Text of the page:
McALLEN — While dunks, flashy layups, and 3-point bombs routinely fill the highlight reels, defense is what changes games.

“We always have defense on our mind,” McAllen Rowe junior forward Louie Yebra said. “We all know we can score and what we can do on offense, so we try to prioritize defense. The coaching staff just put it into our minds that if we’re going to win games, we have to play defense, we have to hustle, and we have to work hard.”

Rowe has had that winning recipe for the past four years as the Warriors captured their fourth straight District 30-6A championship during the 2019-20 season.

For Rowe senior Darrin Everage Jr., he finished his high school career with four district titles. He credits what the Warriors have been able to do on the defensive end of the floor for the program’s winning ways.

“For us to be able to be a powerhouse like we were the past four years, we really honed in on our defensive skills, not just as individuals, but as a team. That’s something we work on a lot at practice and it just reflects on the court,” Everage said.

Their journey as teammates began in the sixth grade while playing for the same traveling squad, their mindset, lockdown play, and Rowe’s success spearheaded by Everage and Yebra is why the pair of Warriors are The Monitor’s 2019-20 All-Area Boys Basketball Defensive Players of the Year.

“We’ve become brothers. We’ve grown up together, we’ve seen each other’s game grow, and for both of us to have this award and share it, it’s surreal because we’ve worked hard together and on this team, and before on travel teams,” Everage said. “We’ve been able to see each other come together as complete players, so to be recognized for that, it’s a great honor.”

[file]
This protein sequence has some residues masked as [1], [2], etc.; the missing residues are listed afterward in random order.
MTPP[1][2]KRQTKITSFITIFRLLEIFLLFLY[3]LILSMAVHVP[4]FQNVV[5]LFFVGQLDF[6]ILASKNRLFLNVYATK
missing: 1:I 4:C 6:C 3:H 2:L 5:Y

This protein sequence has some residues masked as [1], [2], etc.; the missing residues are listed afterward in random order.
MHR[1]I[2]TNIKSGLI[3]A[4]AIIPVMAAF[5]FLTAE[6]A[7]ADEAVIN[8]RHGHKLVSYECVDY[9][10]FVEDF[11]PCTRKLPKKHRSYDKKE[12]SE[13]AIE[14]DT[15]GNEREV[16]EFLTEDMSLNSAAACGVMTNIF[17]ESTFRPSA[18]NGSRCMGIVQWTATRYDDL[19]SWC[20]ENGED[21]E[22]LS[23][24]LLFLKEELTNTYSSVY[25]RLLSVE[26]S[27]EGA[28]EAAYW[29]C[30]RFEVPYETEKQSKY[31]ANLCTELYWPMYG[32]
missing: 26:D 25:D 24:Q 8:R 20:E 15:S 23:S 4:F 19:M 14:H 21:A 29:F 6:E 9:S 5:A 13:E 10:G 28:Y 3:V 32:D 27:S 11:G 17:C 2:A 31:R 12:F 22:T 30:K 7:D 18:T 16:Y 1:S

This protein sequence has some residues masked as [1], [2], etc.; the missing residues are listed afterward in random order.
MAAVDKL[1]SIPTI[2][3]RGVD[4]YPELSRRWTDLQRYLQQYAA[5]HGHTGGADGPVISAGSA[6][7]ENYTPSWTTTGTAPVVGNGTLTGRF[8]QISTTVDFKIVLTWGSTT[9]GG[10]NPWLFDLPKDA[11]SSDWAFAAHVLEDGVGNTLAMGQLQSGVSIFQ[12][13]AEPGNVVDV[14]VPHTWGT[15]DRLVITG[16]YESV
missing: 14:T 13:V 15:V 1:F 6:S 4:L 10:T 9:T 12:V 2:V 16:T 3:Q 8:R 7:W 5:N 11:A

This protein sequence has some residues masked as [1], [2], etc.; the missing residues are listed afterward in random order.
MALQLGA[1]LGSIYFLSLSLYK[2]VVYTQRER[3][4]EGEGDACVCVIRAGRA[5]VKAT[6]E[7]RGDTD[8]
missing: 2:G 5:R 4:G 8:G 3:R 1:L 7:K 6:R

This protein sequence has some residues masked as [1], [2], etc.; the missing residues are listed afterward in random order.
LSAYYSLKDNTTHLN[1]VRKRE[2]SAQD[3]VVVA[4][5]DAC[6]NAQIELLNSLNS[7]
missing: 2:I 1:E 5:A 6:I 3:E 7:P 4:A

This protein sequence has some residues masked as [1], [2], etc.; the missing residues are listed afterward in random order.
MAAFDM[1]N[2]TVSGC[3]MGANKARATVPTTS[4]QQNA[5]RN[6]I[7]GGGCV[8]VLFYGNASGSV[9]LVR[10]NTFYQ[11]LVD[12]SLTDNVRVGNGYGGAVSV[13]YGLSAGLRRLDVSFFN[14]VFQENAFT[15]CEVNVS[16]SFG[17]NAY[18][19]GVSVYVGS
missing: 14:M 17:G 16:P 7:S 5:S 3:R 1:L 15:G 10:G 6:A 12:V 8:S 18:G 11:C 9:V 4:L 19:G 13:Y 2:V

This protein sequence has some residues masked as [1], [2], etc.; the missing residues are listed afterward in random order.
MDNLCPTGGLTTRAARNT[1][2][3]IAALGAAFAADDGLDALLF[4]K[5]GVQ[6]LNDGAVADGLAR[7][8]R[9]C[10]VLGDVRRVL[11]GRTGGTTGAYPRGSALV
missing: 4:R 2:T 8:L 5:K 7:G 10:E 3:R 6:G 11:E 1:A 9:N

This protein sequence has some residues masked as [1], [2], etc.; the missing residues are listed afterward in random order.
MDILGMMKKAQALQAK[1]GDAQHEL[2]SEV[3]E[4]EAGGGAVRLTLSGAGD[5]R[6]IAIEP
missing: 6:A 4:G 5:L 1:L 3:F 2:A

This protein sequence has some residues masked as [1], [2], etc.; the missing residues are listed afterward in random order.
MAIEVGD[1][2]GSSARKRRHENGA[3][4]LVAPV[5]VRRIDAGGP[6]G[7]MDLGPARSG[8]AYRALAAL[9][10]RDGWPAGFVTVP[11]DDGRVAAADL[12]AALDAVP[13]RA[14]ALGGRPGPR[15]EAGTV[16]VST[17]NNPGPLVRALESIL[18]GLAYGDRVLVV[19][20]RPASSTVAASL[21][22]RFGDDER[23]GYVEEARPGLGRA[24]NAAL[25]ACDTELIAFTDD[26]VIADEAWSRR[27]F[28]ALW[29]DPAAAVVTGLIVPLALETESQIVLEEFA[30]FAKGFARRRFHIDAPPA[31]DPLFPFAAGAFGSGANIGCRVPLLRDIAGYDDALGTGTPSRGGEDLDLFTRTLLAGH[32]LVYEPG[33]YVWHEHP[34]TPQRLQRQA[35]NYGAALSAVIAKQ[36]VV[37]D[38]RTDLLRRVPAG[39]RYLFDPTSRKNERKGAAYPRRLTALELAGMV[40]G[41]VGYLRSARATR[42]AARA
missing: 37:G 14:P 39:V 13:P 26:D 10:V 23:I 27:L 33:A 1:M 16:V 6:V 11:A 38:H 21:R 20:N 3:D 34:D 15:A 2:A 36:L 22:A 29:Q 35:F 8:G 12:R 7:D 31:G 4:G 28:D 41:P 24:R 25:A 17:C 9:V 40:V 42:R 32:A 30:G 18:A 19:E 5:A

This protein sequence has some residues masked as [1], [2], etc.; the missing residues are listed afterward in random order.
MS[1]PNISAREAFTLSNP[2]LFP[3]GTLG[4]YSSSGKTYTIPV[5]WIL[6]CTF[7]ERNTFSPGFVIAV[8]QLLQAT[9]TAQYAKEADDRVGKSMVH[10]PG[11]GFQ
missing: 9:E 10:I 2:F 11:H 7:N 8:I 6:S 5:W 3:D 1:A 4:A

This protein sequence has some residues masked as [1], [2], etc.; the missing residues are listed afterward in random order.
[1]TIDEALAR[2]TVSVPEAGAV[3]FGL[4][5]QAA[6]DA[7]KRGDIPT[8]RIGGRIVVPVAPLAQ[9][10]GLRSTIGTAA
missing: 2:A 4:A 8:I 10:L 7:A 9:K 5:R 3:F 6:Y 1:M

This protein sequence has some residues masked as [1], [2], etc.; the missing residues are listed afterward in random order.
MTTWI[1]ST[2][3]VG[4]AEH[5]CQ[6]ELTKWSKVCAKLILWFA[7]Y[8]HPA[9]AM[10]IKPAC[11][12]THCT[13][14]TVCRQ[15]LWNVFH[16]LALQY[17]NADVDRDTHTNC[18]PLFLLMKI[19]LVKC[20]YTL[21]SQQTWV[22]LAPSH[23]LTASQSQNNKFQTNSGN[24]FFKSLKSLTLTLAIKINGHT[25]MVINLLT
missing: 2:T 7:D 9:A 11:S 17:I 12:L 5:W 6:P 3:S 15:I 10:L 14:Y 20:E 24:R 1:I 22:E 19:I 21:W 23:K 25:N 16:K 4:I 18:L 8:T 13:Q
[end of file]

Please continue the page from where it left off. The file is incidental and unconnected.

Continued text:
From wreaking havoc in passing lanes to erasing opponents’ shots out of the air, Everage and Yebra did it on a nightly basis. With the ability to guard positions one through five, they each took turns guarding the opposing teams’ top scoring threats.

The 6-feet-3 Everage, who was also the 2018-19 Defensive Player of the Year, ranked second in the Rio Grande Valley in steals with an average of 4.2 thefts per game, and top 10 in blocks at 1.7. He also posted an offensive stat line of 14.6 points, 8.2 rebounds and 3.9 assists.

Yebra, who stands at 6-feet-5-inches, led the RGV in blocks at 4 per game, and ranked sixth in steals with 3.5. Offensively, Yebra averaged 18.3 points (fifth in RGV), 8.5 rebounds and 3.7 assists.

They both ranked in the top 10 in rebounding, and produced close to 13 blocks and steals combined per game.

The Warriors finished the year with a 29-8 overall record, and won the 30-6A crown with a 13-1 record. In 12 of their 14 district games, Rowe held its opponent to fewer than 50 points.

What sparked the Warriors championship run was an early district loss to PSJA North at home. It was Rowe’s first district loss since the 2016-17 campaign. But, with a chance to avenge the loss, the Warriors made the most of their opportunity by defeating PSJA North on the Raiders home court the second time, 64-49.

“For us, that loss made us flip the switch and made us realize that we needed to step things up defensively and that’s how we finished it off, with a 12-0 run in district,” Everage said.

The Warriors then went on to hold their first two playoff opponents to under 50 points with wins over Laredo United South and Weslaco High at Bert Ogden Arena.

For the past three years, Everage and Yebra have combined to be one of the RGV’s top defensive duos. But how would they guard each other on the court if given the task?

“At open gym last year, we would get gritty. Darrin is a really, really hard person to guard, especially when he gets going downhill, he’s hard to stop,” Yebra said. “The way I would play defense is just trying to pick at the ball. He uses his body a lot, so I have to use my long arms to hit the ball out before he picks it up for a layup to try and block his shot. It’s just really hard when he’s driving to stay in front and play defense because you’re going to bounce off him if you’re not playing defense right.”

“Louie’s a tough guard, you can ask anyone in the Valley, anyone in the state,” Everage said. “There are a few things I could do to get under his skin, but honestly, he’s a tough guard and the only thing you can do is get a hand in his face and hope he misses.”

While their days as teammates are over with Everage set for graduation and Yebra getting ready for his senior season, the two built an unbreakable bond.

“It was a great three years, we were always so close, so it’s a great thing to end on a good note,” Yebra said. “Me and Darrin have never been the jealous type, so it’s great that we both get to share this accomplishment and share this moment.”